Every aspect of these drinks — how they look, what they’re named, the use of Goop-y ingredients and the prospect of being a better version of your current self — is designed for consumers of “clean” beauty, gluten-free and vegan diets, and boutique fitness. And most of them aren’t cheap.


“Millennials wanted something cooler than Metamucil,” Hernandez said. “They’re making prebiotic seltzer — that’s literally helping you poop — fancy and sexy and want to be seen.”


Many of the ingredients in functional beverages have shown up in skin care, too.


Superfrau contains lactic acid, an alpha hydroxy acid found in moisturizers and serums. Ruby is infused with polyphenols, the naturally occurring compounds in berries and plants with antioxidant properties that are often used in skin care.


“We could sit in a Sephora and Ulta and do really well,” said Allison Ellsworth, a co-founder and the chief brand officer of Poppi, a sparkling beverage infused with apple cider vinegar. Poppi sold close to $35 million of its seltzers and colas in 2021, up from $3 million the year before, Ellsworth said.


Do the Drinks Deliver on the Promises?


Experts don’t know whether ingestible skin care ingredients can actually improve your skin.


Overall, they say the research to support these claims and potential benefits is flimsy at best (and nonexistent, in many instances). It’s an evolution of a largely unregulated supplement and ingestible craze.


Marisa Plescia, a cosmetic chemist at Bell International Laboratories and a research scientist at NakedPoppy, an online beauty store, said that although apple cider vinegar may have benefits when applied topically to the skin — it contains acetic acid and exfoliates and helps balance skin pH levels — “there is little to no information on these benefits if drunk.”


Similarly, ingesting lactic acid hasn’t been shown to improve skin the way topical versions found in serums, exfoliators and masks could.


For Dr. Ranella Hirsch, a dermatologist in Cambridge, Massachusetts, the issue with ingesting skin care ingredients comes down to an inability to target specific concerns.


“Every dermatologist on planet Earth went nuts and said, ‘Collagen drinking is bull,’ ” she said of the backlash after collagen’s drink and supplement boom of the past few years. But this isn’t exactly true either. “The issue they have — which is not a wrong point — is you can’t drink collagen and say, ‘OK, please go to the skin of my jawline,’ ” Hirsch pointed out.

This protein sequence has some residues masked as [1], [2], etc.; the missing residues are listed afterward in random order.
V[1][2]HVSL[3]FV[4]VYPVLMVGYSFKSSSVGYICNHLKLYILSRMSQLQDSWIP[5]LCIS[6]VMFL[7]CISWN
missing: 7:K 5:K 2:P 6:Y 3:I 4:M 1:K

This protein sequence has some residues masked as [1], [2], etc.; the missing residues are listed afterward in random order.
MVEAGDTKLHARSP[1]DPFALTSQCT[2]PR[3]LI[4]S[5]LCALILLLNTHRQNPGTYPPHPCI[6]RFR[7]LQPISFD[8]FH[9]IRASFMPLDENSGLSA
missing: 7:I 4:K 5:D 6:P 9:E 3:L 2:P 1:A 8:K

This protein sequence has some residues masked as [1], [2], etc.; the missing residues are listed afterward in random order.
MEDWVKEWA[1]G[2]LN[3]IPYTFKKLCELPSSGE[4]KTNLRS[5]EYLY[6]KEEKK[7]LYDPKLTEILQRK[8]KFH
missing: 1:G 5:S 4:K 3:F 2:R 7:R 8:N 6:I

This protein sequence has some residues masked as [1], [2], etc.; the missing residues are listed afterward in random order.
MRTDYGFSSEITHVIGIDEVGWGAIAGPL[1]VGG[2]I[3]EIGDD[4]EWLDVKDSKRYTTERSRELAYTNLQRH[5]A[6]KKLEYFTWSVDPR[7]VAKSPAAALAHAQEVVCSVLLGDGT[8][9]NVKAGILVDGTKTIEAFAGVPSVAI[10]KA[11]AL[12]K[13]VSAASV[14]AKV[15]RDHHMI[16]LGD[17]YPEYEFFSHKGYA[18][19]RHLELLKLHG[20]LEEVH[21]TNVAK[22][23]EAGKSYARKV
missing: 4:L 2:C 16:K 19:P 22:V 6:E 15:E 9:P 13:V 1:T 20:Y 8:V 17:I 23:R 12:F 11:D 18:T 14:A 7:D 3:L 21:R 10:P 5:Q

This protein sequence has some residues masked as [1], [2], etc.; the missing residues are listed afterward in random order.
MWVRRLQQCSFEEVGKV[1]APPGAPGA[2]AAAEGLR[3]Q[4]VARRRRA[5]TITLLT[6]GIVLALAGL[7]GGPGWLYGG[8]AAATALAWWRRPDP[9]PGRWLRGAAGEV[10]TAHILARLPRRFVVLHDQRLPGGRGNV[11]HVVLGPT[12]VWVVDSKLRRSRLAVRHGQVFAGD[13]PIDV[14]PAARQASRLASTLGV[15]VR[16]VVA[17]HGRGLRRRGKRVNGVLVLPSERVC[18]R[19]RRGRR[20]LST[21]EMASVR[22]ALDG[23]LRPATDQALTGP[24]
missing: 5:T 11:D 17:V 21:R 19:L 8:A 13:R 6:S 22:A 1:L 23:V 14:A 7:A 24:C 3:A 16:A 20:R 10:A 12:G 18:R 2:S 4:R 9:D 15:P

Dr Emeran Mayer, a gastroenterologist, neuroscientist and the founding director of the University of California, Los Angeles Brain Gut Microbiome Research Program, believes there’s little to no “hard-core science” to support the many claims of functional beverages, but he does think there’s “something there” beyond mere marketing.


“If I see that some things have survived thousands of years in a healing condition — ayurveda or Chinese medicine — then I almost take this as surrogate evidence in the absence of true scientific evidence,” Mayer said. “Why would people continue to do this for thousands of years?”


Even if it’s hard to substantiate most of these claims, experts agree on one thing: The gut, brain and skin are intimately connected, and what affects one almost always affects the other. Even if your adaptogenic seltzer doesn’t plump or hydrate the way a pricey moisturizer (or injectable) does, a balanced gut could make your skin appear clearer and brighter.


Don’t underestimate a potential placebo effect.


“If you’re taking 20 minutes to have a drink and think about your stress level, that in and of itself will probably make you less stressed,” Hirsch said.


And if you’re less stressed, your skin and gut are less likely to act up.


“Drink it if you like the taste and enjoy it,” Hirsch said. “Just don’t expect much, and if it happens, it’s gravy.


-- The New York Times